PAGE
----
How to Plan a Pancake Party


Pancakes are probably one of the few foods that almost everybody likes. It’s comfort food at its best and one that’s eaten all times of the day. A Pancake Party would be great as a morning party for kids or a Sunday supper party for adults.

How to Plan a Pancake Party

  • Make and send invitations: Color copy a picture of a pancake from the front of a box of pancake mix. Write all the information about date, time, location, and how to RSVP right onto the pancake. Fold into envelopes and mail.

  • Prepare this icebreaker: As guests arrive, hand them a sheet of paper and a pencil and ask them to make as many words from the word “pancake” as possible. Whoever comes up with the most gets to make the first pancake. (Note: There are at least 17: pa, pan, pane, pack, pace, pea, peak, pen, can, cake, cane, cap, nap, nape, neck, ace, ape)

  • Gather together all the “equipment” you’ll need: Borrow electric skillets and griddles so you have enough to make lots of pancakes at one time. (Also borrow some ordinary small skillets for the pancake races) You’ll also need pancake turners. Set out plates, napkins, forks and knives.

  • Buy all the ingredients for the pancakes: boxes of pancake mix, milk, eggs, and oil—as well as the “extras,” including chopped pecans or walnuts, chocolate chips, bananas, blueberries, bacon, sausage, and anything else you think guests would like to add to their batter. For “toppings,” of course you’ll need syrup, but you might also like strawberries or other fruit. Juice, milk and/or coffee are probably your best choices for beverages.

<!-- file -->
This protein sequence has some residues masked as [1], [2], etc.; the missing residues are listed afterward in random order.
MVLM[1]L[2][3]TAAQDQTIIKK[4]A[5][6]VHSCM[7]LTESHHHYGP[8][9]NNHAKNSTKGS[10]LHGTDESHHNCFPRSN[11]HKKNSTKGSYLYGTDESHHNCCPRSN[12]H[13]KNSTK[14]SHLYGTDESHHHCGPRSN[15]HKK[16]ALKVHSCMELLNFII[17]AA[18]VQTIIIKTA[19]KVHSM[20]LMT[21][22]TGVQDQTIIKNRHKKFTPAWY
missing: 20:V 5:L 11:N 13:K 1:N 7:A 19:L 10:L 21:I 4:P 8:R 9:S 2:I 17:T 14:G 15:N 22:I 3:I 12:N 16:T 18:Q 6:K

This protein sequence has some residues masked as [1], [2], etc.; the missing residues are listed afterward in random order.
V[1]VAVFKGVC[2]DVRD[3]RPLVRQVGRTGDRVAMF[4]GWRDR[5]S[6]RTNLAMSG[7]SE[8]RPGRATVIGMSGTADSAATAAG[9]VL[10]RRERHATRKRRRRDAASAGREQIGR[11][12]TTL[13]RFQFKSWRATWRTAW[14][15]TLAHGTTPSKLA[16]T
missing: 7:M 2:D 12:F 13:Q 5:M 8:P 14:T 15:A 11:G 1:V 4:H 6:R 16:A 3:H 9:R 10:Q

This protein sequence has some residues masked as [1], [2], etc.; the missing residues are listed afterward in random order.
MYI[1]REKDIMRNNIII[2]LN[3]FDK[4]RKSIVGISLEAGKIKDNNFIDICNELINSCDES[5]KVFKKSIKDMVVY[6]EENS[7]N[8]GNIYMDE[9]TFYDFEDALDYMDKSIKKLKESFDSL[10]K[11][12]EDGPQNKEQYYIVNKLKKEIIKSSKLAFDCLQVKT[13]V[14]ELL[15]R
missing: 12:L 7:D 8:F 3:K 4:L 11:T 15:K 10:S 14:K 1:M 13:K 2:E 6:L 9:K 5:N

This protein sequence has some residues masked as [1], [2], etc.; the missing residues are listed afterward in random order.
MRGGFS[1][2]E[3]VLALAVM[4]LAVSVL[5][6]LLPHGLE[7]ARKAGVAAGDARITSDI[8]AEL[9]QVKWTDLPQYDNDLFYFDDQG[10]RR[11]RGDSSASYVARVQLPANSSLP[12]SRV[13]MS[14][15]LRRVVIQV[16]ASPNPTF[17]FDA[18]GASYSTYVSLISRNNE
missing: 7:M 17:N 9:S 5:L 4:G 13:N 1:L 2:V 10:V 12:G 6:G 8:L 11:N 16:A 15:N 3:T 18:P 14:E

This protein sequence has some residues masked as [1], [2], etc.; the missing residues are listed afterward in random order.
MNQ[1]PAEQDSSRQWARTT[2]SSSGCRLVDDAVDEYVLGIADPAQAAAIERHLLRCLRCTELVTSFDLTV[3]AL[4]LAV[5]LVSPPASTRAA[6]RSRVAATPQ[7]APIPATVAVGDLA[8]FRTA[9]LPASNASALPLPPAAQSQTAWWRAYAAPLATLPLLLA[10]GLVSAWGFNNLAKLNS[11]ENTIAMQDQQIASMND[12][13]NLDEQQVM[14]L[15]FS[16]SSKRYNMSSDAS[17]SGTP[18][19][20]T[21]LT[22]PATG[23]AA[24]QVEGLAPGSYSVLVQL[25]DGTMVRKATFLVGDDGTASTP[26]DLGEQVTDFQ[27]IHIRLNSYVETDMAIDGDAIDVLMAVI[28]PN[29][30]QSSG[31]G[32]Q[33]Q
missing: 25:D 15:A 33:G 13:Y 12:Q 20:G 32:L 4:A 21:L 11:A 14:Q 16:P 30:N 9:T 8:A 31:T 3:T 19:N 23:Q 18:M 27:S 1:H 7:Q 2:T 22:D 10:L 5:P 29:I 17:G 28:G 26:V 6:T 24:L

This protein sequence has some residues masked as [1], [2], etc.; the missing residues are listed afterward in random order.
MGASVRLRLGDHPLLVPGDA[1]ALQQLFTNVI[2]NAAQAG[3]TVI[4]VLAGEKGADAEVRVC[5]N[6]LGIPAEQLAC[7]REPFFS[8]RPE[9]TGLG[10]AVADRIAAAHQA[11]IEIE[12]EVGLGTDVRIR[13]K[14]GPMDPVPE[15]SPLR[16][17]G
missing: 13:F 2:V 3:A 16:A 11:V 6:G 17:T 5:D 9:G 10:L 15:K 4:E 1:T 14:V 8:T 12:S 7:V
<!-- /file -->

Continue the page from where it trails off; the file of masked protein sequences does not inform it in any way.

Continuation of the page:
• Make and freeze some pancakes for the pancake races.

  • Relate this legend to your guests: In the town of Olney, England in 1445, a woman who was making pancakes heard the church bell and realized she was late for church. She absentmindedly picked up the pan and ran all the way to church with it. That started the tradition of pancake races. (You might also tell them that Liberal, Kansas—a town that was said to be as flat as a pancake—now holds its own pancake race in competition with Olney each year.

  • Hold your own pancake relays: Using the small skillets and the pancakes you made ahead, organize relays with rules like” the pancake had to be flipped twice during the course of the run.”

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